http://answers.yahoo.com/question/index;_ylt=Ap_MHg9YQ.0XxWxHP21fnW5_6xR.;_ylv=3?qid=20080206193411AAbjztp

Yikes!


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Doctor Z
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Joined: Aug 01, 2002
Posts: 1612
From: The Hale Moana Lounge, Torrance, CA
Posted: 2010-06-11 8:32 pm   Permalink

Quote:

On 2010-06-11 19:33, Hakalugi wrote:
Quote:

On 2010-06-10 18:52, 1961surf wrote:
CLR will removes hard water mineral stains .



I just read this about CLR cleaner:

"I just wanted to comment on the use of CLR in your home. DO NOT DO IT! My brother (who was 23 at the time) moved a piece of equipment that had been cleaned with CLR and unknowingly got a tiny bit of CLR on a cut on his finger. Within a few hours, he had bizarre symptoms which persisted through the evening. My parents took him to the ER and at first they thought he might have meningitis and quarantined him. Ultimately, he ended up in Intensive Care for one week, he went from a very muscular 155 pound man to a skeletal 110. He actually died twice, but they were able to revive him. The reports came back pointing to CLR, he had gone into toxic shock from it. DO NOT USE THIS STUFF IN YOUR HOME WITH ANYTHING THAT WILL COME IN CONTACT WITH ANYONE! My brother is very lucky to be alive. The doctors told him that he will have heart issues later in life due to the stress that he endured with his heart rate being elevated for so long (he had a 180+ heart rate for 4 days straight).
http://answers.yahoo.com/question/index;_ylt=Ap_MHg9YQ.0XxWxHP21fnW5_6xR.;_ylv=3?qid=20080206193411AAbjztp

Yikes!




Ummm... I don't really think so...

True, it does say to wear gloves while using it, but I was using CLR on my truck just last week (I'd inadvertantly parked under a drippy, rusty pipe a while back and rec'd a bunch of rust stains on the hood) when I accidentally knocked the bottle over and pretty much soaked myself with it. All over both arms, hands, legs & feet. Soaked through my shorts & socks - I was swimming in it, practically. Wiped it all off with some paper towels and kept working. No big deal. I didn't die, not even once. In fact, it didn't even burn or cause any amount of discomfort, other than wasting most of the bottle of CLR. Maybe the guy in the story above has some bizzarro CLR allergy or something. (Or else I have some even-more-bizzarro CLR immunity!! I wonder what kind of cocktail I can mix with CLR? Hmmm...)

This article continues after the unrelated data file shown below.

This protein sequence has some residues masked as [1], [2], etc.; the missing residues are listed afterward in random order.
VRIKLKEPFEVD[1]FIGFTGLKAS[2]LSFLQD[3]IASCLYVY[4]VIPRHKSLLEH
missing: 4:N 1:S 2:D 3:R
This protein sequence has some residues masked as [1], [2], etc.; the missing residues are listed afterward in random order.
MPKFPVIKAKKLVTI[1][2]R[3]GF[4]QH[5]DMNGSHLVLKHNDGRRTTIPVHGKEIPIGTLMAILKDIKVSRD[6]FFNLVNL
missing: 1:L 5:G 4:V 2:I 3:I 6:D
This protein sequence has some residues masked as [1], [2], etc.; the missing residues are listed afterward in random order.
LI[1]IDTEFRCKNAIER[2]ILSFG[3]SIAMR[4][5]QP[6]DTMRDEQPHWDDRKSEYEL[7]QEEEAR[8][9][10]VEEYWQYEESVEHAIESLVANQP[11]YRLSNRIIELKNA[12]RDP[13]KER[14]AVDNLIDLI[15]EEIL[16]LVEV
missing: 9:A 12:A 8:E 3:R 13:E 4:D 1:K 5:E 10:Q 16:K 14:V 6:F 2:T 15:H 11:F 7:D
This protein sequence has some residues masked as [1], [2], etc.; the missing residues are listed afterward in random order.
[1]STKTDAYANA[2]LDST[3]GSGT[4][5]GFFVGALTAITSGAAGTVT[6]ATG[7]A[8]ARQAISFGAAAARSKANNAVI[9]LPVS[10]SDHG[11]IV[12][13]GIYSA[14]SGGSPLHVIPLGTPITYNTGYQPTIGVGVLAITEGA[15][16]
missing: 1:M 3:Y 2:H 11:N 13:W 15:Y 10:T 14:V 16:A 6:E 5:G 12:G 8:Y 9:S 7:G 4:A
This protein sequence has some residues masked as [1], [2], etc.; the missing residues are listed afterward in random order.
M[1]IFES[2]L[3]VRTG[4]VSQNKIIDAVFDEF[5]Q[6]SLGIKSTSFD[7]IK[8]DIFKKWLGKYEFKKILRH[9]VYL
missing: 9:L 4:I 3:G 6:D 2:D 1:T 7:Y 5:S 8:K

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Hakalugi
Site Administrator

Joined: Aug 10, 2004
Posts: 3030
From: Redondo Beach, CA
Posted: 2010-06-11 8:59 pm   Permalink

Quote:

On 2010-06-11 20:32, Doctor Z wrote:
Quote:

On 2010-06-11 19:33, Hakalugi wrote:
Quote:

On 2010-06-10 18:52, 1961surf wrote:
CLR will removes hard water mineral stains .



I just read this about CLR cleaner:

"I just wanted to comment on the use of CLR in your home. DO NOT DO IT! My brother (who was 23 at the time) moved a piece of equipment that had been cleaned with CLR and unknowingly got a tiny bit of CLR on a cut on his finger. Within a few hours, he had bizarre symptoms which persisted through the evening. My parents took him to the ER and at first they thought he might have meningitis and quarantined him. Ultimately, he ended up in Intensive Care for one week, he went from a very muscular 155 pound man to a skeletal 110. He actually died twice, but they were able to revive him. The reports came back pointing to CLR, he had gone into toxic shock from it. DO NOT USE THIS STUFF IN YOUR HOME WITH ANYTHING THAT WILL COME IN CONTACT WITH ANYONE! My brother is very lucky to be alive. The doctors told him that he will have heart issues later in life due to the stress that he endured with his heart rate being elevated for so long (he had a 180+ heart rate for 4 days straight).
http://answers.yahoo.com/question/index;_ylt=Ap_MHg9YQ.0XxWxHP21fnW5_6xR.;_ylv=3?qid=20080206193411AAbjztp

Yikes!




Ummm... I don't really think so...

True, it does say to wear gloves while using it, but I was using CLR on my truck just last week (I'd inadvertantly parked under a drippy, rusty pipe a while back and rec'd a bunch of rust stains on the hood) when I accidentally knocked the bottle over and pretty much soaked myself with it. All over both arms, hands, legs & feet. Soaked through my shorts & socks - I was swimming in it, practically. Wiped it all off with some paper towels and kept working. No big deal. I didn't die, not even once. In fact, it didn't even burn or cause any amount of discomfort, other than wasting most of the bottle of CLR. Maybe the guy in the story above has some bizzarro CLR allergy or something. (Or else I have some even-more-bizzarro CLR immunity!! I wonder what kind of cocktail I can mix with CLR? Hmmm...)





Yeah, if it is even true, it would have to be the combination of the guy being allergic to it and the "fact" that he got the stuff into his bloodstream via the cut on his finger. Still, getting stuff like CLR on your skin and getting CLR into your bloodstream are two very different things.


 
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Spaceboy
Tiki Centralite

Joined: Sep 10, 2005
Posts: 37
From: Columbus, Ohio
Posted: 2010-06-11 9:39 pm   Permalink


I think the Internet is bringing about the new Dark Ages.

I was curious about this so I looked it up on the company's web site:
http://www.jelmar.com/faq.htm

What surfaces should I not use CLR on?
DO not use CLR on natural stone or marble, terrazzo, colored grout, painted or metallic glazed surfaces, plastic laminates, Formica, aluminum, steam irons, leaded crystal, refinished tubs or any damaged or cracked surface. CLR may etch older sinks, tubs and tiles. CLR is corrosive. Avoid contact with wood, clothing, wallpaper and carpeting. Some laminated surfaces (counter tops) are coated with a synthetic surface which may be affected by rust removers; clean spills immediately.

The MSDS on their web site says this:
http://www.jelmar.com/MSDS.htm
Components:
Water, Lactic Acid (OSHA Hazard), Gluconic Acid, Lauryldimethyl Hydroxysulaine, and Propylene Glycol Normal Butyl Ether (OSHA Hazard)

So, CLR actually has the potential to do some damage to your tiki mugs, so maybe it might not be the best choice.

If it's really bad rust and not some other stain, you might want to try Coke or Pepsi first. Naval Jelly rust remover contains the same ingredient, but more concentrated.

http://en.wikipedia.org/wiki/Phosphoric_acid